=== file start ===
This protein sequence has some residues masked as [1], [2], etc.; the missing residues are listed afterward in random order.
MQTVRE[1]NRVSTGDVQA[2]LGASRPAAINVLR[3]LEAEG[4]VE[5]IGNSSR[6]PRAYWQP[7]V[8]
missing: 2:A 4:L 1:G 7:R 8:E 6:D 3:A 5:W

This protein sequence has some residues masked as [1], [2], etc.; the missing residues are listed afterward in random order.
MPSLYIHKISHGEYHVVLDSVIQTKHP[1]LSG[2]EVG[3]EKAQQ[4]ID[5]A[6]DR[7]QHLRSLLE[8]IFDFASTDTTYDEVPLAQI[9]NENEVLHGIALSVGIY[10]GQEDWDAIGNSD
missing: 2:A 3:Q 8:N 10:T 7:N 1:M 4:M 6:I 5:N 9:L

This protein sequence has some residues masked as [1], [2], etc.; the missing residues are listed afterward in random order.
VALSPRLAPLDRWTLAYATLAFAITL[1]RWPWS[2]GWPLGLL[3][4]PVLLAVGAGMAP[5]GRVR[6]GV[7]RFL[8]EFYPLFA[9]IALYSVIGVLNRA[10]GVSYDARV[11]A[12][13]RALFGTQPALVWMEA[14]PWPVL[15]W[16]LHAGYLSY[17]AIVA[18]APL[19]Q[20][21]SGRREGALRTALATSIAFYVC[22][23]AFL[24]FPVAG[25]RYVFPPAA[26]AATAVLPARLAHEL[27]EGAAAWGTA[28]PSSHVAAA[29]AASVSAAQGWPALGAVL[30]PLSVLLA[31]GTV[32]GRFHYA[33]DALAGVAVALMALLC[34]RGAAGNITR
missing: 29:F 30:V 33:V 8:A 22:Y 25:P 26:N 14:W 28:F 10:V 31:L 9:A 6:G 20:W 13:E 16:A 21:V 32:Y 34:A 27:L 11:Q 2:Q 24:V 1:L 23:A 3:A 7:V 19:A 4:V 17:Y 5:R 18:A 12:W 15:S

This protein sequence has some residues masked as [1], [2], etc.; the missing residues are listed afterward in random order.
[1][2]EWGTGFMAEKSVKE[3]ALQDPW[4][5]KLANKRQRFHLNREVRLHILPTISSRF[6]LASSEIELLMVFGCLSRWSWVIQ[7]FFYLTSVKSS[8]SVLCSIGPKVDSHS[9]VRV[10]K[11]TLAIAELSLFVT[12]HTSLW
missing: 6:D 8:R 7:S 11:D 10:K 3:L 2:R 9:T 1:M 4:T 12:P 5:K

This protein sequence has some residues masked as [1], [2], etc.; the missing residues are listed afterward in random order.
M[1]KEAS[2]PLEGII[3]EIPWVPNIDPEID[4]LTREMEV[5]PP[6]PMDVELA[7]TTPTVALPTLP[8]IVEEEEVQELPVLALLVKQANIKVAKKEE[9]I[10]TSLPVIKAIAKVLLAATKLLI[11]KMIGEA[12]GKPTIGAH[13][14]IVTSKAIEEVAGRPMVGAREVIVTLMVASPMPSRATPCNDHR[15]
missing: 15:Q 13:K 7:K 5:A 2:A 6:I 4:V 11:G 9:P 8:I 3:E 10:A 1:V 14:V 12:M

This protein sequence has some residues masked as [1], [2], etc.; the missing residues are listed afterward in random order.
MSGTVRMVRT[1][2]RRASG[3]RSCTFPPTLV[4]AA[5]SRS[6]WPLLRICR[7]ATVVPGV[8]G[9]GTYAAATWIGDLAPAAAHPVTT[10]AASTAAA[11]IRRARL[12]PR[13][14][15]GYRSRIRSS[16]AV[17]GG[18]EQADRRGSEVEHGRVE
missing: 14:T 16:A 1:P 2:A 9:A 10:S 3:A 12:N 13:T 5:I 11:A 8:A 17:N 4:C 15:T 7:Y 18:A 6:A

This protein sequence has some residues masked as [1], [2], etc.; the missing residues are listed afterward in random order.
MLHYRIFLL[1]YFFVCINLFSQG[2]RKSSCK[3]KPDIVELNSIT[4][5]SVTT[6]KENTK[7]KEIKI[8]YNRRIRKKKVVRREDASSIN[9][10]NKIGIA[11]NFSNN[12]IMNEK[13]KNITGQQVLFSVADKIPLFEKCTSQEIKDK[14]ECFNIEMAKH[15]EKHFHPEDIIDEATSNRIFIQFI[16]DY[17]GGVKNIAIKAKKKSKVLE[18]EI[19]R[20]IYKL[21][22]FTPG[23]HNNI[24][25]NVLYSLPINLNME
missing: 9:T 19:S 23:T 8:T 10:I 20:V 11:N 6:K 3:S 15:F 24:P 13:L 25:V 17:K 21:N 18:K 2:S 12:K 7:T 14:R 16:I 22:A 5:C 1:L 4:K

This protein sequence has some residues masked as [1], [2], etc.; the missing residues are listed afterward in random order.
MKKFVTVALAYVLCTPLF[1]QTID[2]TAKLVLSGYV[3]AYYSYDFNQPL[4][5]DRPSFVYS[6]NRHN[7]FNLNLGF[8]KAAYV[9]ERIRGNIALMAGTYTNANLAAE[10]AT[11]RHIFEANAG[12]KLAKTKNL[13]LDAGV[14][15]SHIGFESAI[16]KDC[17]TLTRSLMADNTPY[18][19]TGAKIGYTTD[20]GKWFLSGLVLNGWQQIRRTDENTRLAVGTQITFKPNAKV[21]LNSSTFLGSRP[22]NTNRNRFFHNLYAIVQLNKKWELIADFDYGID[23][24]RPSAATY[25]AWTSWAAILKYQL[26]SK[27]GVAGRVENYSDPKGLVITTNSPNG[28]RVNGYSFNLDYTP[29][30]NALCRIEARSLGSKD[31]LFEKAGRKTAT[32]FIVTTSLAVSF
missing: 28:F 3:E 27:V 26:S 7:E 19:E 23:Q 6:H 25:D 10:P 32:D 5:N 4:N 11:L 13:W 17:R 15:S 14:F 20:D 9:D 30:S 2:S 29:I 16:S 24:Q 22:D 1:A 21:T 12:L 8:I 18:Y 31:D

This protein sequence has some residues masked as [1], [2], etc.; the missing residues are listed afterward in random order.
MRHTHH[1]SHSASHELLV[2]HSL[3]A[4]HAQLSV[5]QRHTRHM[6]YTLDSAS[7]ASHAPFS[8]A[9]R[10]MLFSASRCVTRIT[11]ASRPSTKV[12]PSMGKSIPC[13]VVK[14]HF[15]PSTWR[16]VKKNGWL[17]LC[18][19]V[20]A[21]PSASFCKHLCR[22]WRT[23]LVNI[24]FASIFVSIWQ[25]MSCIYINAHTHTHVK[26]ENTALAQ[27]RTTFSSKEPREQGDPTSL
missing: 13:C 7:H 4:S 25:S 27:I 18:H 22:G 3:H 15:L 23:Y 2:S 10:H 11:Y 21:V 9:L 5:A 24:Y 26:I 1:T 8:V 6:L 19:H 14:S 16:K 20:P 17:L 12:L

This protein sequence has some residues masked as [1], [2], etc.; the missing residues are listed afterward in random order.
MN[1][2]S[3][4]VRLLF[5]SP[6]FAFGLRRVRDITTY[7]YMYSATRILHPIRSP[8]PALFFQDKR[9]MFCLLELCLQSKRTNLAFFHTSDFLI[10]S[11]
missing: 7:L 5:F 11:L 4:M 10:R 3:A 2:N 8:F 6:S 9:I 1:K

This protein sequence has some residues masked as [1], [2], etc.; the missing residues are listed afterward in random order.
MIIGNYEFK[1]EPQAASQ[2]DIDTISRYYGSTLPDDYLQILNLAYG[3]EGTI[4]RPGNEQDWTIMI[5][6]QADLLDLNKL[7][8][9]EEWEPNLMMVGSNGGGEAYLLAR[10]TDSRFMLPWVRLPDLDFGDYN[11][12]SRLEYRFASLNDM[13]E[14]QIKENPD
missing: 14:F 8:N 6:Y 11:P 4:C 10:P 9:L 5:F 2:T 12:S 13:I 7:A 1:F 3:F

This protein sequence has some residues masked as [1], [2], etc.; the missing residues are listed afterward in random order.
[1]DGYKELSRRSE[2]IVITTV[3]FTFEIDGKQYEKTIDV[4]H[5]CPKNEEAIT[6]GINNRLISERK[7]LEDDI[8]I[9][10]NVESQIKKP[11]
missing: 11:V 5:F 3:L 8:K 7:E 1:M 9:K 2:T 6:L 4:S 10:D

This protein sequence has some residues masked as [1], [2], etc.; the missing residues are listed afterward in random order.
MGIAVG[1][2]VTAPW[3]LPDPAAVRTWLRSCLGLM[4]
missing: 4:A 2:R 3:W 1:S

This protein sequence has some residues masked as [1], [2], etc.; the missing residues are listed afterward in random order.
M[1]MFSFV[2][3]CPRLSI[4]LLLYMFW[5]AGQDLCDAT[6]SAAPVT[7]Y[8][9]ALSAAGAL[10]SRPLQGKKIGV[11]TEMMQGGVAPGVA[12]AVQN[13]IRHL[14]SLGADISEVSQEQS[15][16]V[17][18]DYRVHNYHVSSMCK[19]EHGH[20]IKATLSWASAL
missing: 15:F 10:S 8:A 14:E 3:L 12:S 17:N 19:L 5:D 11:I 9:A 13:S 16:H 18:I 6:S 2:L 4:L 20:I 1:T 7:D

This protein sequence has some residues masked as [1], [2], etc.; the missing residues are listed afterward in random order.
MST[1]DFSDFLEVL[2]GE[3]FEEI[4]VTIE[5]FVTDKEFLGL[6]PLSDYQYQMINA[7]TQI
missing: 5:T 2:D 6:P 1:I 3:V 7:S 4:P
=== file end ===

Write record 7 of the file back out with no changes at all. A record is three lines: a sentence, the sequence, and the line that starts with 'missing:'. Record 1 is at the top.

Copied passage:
This protein sequence has some residues masked as [1], [2], etc.; the missing residues are listed afterward in random order.
MLHYRIFLL[1]YFFVCINLFSQG[2]RKSSCK[3]KPDIVELNSIT[4][5]SVTT[6]KENTK[7]KEIKI[8]YNRRIRKKKVVRREDASSIN[9][10]NKIGIA[11]NFSNN[12]IMNEK[13]KNITGQQVLFSVADKIPLFEKCTSQEIKDK[14]ECFNIEMAKH[15]EKHFHPEDIIDEATSNRIFIQFI[16]DY[17]GGVKNIAIKAKKKSKVLE[18]EI[19]R[20]IYKL[21][22]FTPG[23]HNNI[24][25]NVLYSLPINLNME
missing: 9:T 19:S 23:T 8:T 10:I 20:V 11:N 6:K 3:S 15:F 24:P 13:L 25:V 17:K 21:N 18:K 2:S 12:K 7:T 14:R 16:I 22:A 5:C 1:L 4:K